Documentation of Moor, Yerisiam, Yaur, and Umar


Documentation of Moor, Yerisiam, Yaur, and Umar

Language: Moor (Mor) (ISO639-3:mhz)
Depositor: David Kamholz
Location: Indonesia
Deposit Id: 0223
ELDP Id: IGS0102
Level: Deposit

Summary of deposit

Moor, Yerisiam, Yaur, and Umar are Austronesian languages spoken in southeast Cenderawasih Bay belonging to the South Halmahera-West New Guinea (SHWNG) subgroup of Austronesian. These languages are under heavy influence from Indonesian; many members of the youngest generation no longer speak them.



Group represented

Moor has about 1000 speakers in seven villages in southeast Cenderawasih Bay. Most recordings in this collection were made in the village of Mambor.

Yerisiam has about 1000 speakers in villages including Sima in Cenderawasih Bay, Erega in the Yamor Lakes, and Rurumo in Etna Bay. The recordings in this collection were made in the village of Sima.

Yaur has about 1000 speakers in villages along the southwest Cenderawasih Bay coast. The recordings in this collection were made in the village of Yaur.

Umar has about 300 speakers in the villages of Yeretuar and Goni, located in Umar Bay along the southwest Cenderawasih Bay coast. The recordings in this collection were made in the village of Goni.



Language information

Moor (ISO 639-3 mhz) is a West New Guinea (EMP) language spoken in seven villages in southeast Cenderawasih Bay (Papua, Indonesia) with about 1500 speakers:

  • Three villages are in the Moor Islands: Kamurei-Matini (Kama) and Ayombai on Moor, Arui on Ratewo
  • Two villages are in the Haarlem Islands: one on Mambor, one on Hariti
  • Two are on the mainland not far from Napan: Masipawa and Mosan
  • Geographically, its closest languages are: Yaur, Roon, Wandamen, Waropen; Tarunggare (Papuan, Geelvink Bay phylum). Previous research on Moor is limited: the best published source is Laycock (1978), based on work conducted in Australia in 1965–6 with a single speaker from Kamurei-Matini.



    Special characteristics
    Special characteristics Like some related languages in the Raja Ampat islands, Moor, Yerisiam, and Yaur have lexical tone contrasts.

    Deposit contents


    Deposit history


    Other information


    Acknowledgement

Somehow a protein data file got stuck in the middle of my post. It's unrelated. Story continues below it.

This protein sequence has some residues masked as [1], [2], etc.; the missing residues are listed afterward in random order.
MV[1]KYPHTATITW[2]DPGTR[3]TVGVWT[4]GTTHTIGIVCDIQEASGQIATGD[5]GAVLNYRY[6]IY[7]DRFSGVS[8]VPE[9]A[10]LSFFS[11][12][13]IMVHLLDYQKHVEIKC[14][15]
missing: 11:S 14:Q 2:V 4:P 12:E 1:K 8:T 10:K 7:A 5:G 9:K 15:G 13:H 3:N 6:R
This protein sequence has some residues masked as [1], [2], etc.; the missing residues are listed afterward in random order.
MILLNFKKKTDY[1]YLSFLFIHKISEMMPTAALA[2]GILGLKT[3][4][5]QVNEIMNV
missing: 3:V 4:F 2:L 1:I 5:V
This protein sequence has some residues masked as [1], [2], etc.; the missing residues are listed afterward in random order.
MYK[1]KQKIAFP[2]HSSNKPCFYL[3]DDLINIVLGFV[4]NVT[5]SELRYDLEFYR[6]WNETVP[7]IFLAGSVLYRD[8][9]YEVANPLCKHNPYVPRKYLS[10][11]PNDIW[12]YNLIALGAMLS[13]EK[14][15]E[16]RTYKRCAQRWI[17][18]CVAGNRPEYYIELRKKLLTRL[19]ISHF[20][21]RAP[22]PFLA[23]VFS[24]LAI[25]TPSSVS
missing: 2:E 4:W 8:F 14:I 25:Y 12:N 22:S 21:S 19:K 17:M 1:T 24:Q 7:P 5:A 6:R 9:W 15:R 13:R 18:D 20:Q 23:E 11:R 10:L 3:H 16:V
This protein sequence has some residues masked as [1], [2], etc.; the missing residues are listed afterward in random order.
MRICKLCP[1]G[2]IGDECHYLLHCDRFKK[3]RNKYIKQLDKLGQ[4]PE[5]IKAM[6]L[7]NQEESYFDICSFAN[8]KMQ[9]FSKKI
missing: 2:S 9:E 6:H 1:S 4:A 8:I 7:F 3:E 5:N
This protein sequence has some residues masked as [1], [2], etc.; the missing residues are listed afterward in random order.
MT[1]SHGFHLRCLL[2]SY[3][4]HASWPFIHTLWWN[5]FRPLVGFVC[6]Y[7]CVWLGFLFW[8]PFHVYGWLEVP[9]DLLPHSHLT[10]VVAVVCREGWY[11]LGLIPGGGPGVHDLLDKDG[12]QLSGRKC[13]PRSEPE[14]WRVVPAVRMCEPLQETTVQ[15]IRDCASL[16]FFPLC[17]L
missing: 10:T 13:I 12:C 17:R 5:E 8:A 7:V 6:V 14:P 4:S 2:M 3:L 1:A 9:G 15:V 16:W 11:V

To refer to any data from the corpus, please cite as follows:

    Kamholz, David. 2017. Documentation of Moor, Yerisiam, Yaur, and Umar. London: SOAS University of London, Endangered Language Archive, ELAR. URL: https://elar.soas.ac.uk/Collection/MPI1029714 (accessed on [insert date here]).



    Status

    Curated
    Resources online and curated

    Depositor

    David Kamholz
    Affiliation: The Long Now Foundation

    Deposit Statistics

    Data from 2018 September 19 to 2018 September 19
    Deposit hits:1
    Downloaded files
    Without statistics


    Showing 1 - 10 of 70 Items


    Through elicitation, Alex pronounces tonal minimal pair, a 250-item basic wordlist, and some basic sentences and paradigms.

    Recorded on: 2008-07-13




    Alpons tells the story of Gavujai, an ancestor. He tells it in Malay, then Umar.

    Recorded on: 2010-08-10




    Apner Lince, and Miriam have a conversation. They begin by talking about how Dave came to study the Moor language and wants to record them. They then talk about recent fishing trips to Ajurei (a sandbar near Mambor) and other nearby places. Apner summarizes the preceding conversation in Papuan Malay. Dave then asks everyone for their birthdays and full names and elicits some words and sentences from Apner (in order to compare his speech with the older generation).

    Recorded on: 2009-06-05




    This recording was made in the Kota Lama neighborhood of Nabire, in a cluster of houses where Sima villagers stay. Several of them can be heard speaking with Arkolaus, including some conversation in Yaur.

    Recorded on: 2011-10-17




    Asariat, Adiriana, Fedrika, and Antoneta have a short conversation about their plans for the coming days (fishing, gardening, travel to Nabire, etc.). This conversation took place immediately following singing songs ("Asariat and family sing songs").

    Recorded on: 2010-09-14




    Asariat sings several songs about love and longing that he wrote in Indonesian, and explains their meaning. Adiriana, Fedrika, and Antoneta sing several love songs in Moor and Indonesian, and a song about Pulau Moor.

    Recorded on: 2010-09-14




    Asariat sings two songs that he wrote. The first is about is about the part of Mambor where he lives; he sings versions in Indonesian and Moor. The second is a love song in Indonesian.

    Recorded on: 2010-09-06




    Asariat begins with the history of Mambor. Mambor was initially unsettled and was used by the Moor and Yaur for fishing. Mambor and Hariti were later settled by inhabitants of Moor looking for a less salty source of drinking water. Because of a mosquito problem, residents of Hariti moved to Mambor for a time. Asariat then describes various sea spirits that live in the area, including Mambaruva. He tells the story of a slave raid (rak) by the Wandamen people in which Mambaruva's drum was stolen. At the end, Asariat translates the stories into Papuan Malay.

    Recorded on: 2008-07-09




    Berta tells stories of Arui village on Pulau Ratewi. She tells about a woman who was the first to give childbirth naturally instead of cutting the baby out of the mother with a sharp piece of bamboo (as in Yunus's story about Manukeke). She next tells about a disaster that destroyed a previous village. At the end, she re-tells both stories in Papuan Malay.

    Recorded on: 2011-10-08




    Derek, Gat, and Melsina have a casual conversation about family and land relationships among Moor-speaking people and their neighbors. They also talk about some ongoing activities, including Dave's recent arrival from the US.

    Recorded on: 2010-09-23